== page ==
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August 27, 2004


Sgt. Alfred D. Jones, of Robinson Street, Oroville, Calif., is one of more than 200 Eighth Air Force soldiers studying in their spare time at the 78th Fighter Group’s “University” in preparation for their return to civilian life. Sgt. Jones is taking a course in advertising, attending classes two nights a week. He is a teletype operator in the P-51 Mustang group commanded by Lieutenant Colonel Olin E. Gilbert of Collinsville, Ill. The school, one of a number to be set up under the Army Education program, offers 12 subjects, and students have signed up for 15 weeks study. Their instructors are fellow soldiers doubling as teachers in subjects which were their professions before joining the army. After Germany’s defeat the school will expand into a full-time educational system for soldiers waiting for transfer back home or to other theatres. The sergeant attended Merritt Business School, Oakland, and worked for Ford Motor Co., Richmond, before entering the army. His mother, Mrs. Mabel C. Jones, lives at the Robinson street address in Oroville and his father, Mr. L. D. Jones lives on H street, Sacramento, Calif.

T. Woodrow Mathews, Aviation Ordnanceman first class, U. S. N. R., Nevada Street, Gridley, California, served as turret gunner in a Navy AVENGER torpedo-bomber plane based aboard the famous “Fighting Lady” while that carrier lashed out at Japan’s inner defenses. Recently returned home on leave, the aircrewman was attached to Air Group Three, which was on the carrier whose earlier exploits in combat are dramatized in the Navy’s documentary film, “The Fighting Lady.” In flying a total of 18 combat missions, the bluejacket participated in air attacks against vital shore installations, shipping and aircraft and was on the raids that struck at the very heart of the Japanese Empire itself. Also he attacked Japanese concentrations in the Philippines, Formosa, China, French Indo-China, Chichi Jima and Iwo Jima. For his outstanding work when his squadron completely demolished an aircraft engine factory at Tokyo he was awarded the Air Medal. During a previous tour of combat duty he served in the bloody Solomon Islands campaign striking at Japanese air fields and installations at Munda and on Kolombangara in the New Georgian group. The son of Mr. and Mrs. Jack Mathews of the Gridley address, the 22-year old bluejacket was a student at the Gridley Union high school until he enlisted in the Navy in January 1942. During his school days he played football and was cartoonist on the school paper.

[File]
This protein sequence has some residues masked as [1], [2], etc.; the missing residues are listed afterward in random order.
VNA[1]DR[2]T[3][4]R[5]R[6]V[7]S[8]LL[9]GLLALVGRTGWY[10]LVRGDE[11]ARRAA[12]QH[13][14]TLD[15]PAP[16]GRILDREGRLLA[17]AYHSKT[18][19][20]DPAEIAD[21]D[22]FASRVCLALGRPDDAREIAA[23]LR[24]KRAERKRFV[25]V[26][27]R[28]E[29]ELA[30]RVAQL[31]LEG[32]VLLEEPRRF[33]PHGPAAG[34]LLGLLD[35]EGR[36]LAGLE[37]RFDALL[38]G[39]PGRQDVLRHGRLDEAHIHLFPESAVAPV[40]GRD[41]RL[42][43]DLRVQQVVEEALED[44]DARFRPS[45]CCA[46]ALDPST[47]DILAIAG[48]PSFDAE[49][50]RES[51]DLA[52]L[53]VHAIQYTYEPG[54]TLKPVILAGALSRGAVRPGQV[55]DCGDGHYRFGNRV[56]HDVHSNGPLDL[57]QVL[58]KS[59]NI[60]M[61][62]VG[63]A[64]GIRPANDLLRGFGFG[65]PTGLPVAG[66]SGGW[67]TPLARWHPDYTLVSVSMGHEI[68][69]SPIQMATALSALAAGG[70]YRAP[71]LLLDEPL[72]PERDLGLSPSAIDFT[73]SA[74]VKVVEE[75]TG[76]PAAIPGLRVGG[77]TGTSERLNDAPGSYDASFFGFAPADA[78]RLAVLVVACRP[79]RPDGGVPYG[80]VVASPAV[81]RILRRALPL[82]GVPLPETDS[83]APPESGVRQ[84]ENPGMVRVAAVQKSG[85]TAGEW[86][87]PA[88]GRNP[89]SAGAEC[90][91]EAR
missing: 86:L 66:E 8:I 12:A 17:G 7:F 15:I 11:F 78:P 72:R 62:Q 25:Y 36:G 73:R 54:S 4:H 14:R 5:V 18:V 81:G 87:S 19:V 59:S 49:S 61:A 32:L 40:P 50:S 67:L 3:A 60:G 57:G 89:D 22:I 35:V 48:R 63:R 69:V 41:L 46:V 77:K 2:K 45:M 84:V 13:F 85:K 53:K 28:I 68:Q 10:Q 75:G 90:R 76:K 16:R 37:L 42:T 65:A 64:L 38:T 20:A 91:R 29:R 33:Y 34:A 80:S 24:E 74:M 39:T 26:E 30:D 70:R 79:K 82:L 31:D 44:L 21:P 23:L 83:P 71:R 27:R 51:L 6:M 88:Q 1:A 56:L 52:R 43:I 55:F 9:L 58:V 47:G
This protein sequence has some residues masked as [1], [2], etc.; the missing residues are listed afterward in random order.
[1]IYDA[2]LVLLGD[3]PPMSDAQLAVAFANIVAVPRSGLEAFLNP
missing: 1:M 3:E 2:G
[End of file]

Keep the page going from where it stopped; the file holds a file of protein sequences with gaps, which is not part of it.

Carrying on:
---- Buy Morton Salt---

Stu’s notes:
Wow, good things are happening with the POW/MIA bracelets. Committee member Bob Sharky, when I told him about the bracelets said “I think I still have mine somewhere.” And he did. It has Maj. James Philip Padgett 5-11-72. I couldn’t find him in the Green Book so I gave his name to Joan Lee, for her expertise. Also, on last weeks story about Jane and her bracelet, her name is Jane Spangler and she has a twin sister, Joan Silverthorn, who has a bracelet of Maj. (now Col.) Kenneth Cordier, lost in Vietnam 12-2-66. He came home after a being a POW for many years and has accomplished so much since then. He will take time out of his busy schedule and meet us at the Sacramento Airport soon. Joan will return his bracelet. To me it will be a great honor to meet this man. NEWS FLASH- just in from Joan. She has found Maj. Padgett’s daughter and the Maj. is alive and well. We hope to hear from him. Also last weeks story about Col. Franklin Angle Caras, Joan has talked to his wife in Utah (he was KIA) and she will be glad to get another bracelet as she can give them to the grand children. These stories are almost too big for me and my column. Hopefully the Mercury will do a feature story. The Buy Morton Salt must have been an ad at the stories end. What stories T. Woodrow Mathews could tell. Is he related to brother-in-law, John?